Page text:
HUNDREDS more homes could be in Bracknell Forest over the coming years than originally expected — and local politicians are not happy about it.

Under new reforms touted by government chiefs, England’s planning system would designate land into three categories — growth, renewal and protection.

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This overhaul also includes a new method for calculating the number of homes that should be built within each borough and local area.

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According to planning experts Lichfields, Bracknell Forest could be forced to build 805 homes every single year under the new method.

This is an increase of 190 from the current requirements.

Commenting on the government’s plans, Conservative MP for Bracknell James Sunderland said the increase in homes was 'not right' for the area.

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He told the News: “I commend the government for its white paper on house-building as it will streamline the awkward, convoluted and time-consuming process whereby permissions are granted for new builds.

“However, I am concerned by the proposed new targets for both Bracknell and Wokingham as our councils already have good local plans and have delivered against them.

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“We must be careful to preserve our quality of life, protect our open spaces, avoid further congestion in an already densely populated part of the country and listen to those who already live in East Berks.

“The government's levelling-up agenda means levelling up right across the UK so the imposition of unsustainable house-building targets would not be right here.

“I continue to work with my neighbouring MPs to ensure that commonsense prevails.”

The purported housing targets have caused a stir in Wokingham borough after Lichfields suggested the housebuilding requirement here could more than double to 1,635 homes a year.

This prompted Conservative council leader John Halsall to slam the reforms as ‘outrageous’ and ‘disgusting’.

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There are also plans to allow developers to build up to 40 or 50 homes without providing affordable housing.

For Bracknell Forest Labour councillor Mary Temperton, the building of cheaper places to live is a big priority in the delivery of new homes.

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She said: “The white paper will almost certainly affect the number of affordable homes built.

“The new [Bracknell Forest] local plan proposes 35 per cent [affordable homes on larger development]. This could be seriously affected by this paper.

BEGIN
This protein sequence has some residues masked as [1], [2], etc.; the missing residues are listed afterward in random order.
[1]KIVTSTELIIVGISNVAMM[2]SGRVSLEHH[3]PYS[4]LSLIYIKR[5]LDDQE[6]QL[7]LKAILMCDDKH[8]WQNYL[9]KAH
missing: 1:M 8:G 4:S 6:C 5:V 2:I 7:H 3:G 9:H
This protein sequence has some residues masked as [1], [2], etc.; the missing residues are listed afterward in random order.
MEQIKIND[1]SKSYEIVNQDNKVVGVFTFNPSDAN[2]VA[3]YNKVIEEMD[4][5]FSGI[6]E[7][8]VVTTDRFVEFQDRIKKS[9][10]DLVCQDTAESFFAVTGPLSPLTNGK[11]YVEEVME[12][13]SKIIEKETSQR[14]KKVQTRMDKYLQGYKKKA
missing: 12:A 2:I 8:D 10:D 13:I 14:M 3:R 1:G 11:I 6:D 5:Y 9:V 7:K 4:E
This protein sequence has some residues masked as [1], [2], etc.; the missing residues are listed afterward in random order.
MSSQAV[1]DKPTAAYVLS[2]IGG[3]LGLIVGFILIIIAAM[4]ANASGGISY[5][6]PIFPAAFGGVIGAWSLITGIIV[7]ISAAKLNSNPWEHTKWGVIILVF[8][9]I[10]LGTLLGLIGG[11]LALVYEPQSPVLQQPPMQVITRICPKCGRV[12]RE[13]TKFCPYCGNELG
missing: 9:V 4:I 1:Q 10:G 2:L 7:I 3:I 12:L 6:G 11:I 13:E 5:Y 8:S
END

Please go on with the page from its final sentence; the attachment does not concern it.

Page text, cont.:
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“We do not need five-bedroomed mansions. We need homes that are affordable. We need homes for our young people, for our young families, for older residents to downsize into.

“We need homes with space to move in, not rabbit hutches. The homes should be well insulated and have a zero carbon footprint.

“This white paper seems to be a ‘developer’s charter’. The developers will decide what they build, and where.

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“Targets are set on building for the first time. Even though the council cannot control developers and how many homes they complete each year, it looks like it would be the council that would have to pay the penalty if the target is missed.”

Lichfields’ assessments also include regional estimates for the number of homes which could be required to be built under new housing calculations.

According to their research, the Thames Valley could be forced to build 15,683 homes every single year — a 29 per cent increase from the current demand.

Another 6,330 homes are proposed for Surrey and a further 10,726 in Hampshire.

Thomas Parker, a Liberal Democrats councillor at Bracknell Forest Council, suggested the slew of homes coming to this part of England “doesn’t help the country”.

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He added: “Housing is always a tough balance and whilst I would agree that in Bracknell we need more housing there are two key problems.

“The first is that the government scheme, which is aimed at "levelling up" actually pushes all of the housing development to the South East, which doesn't help the country more broadly.

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“Secondly, we know that a very low proportion of these houses will be genuinely affordable to ordinary working families and, especially when combined with changes to the size of developments where the affordable housing criteria applies, building more houses won't necessarily mean we meet the actual demands of the community.”

A consultation on the government’s changes to the planning system is currently up-and-running and closes on Thursday, October 1.

It can be found here: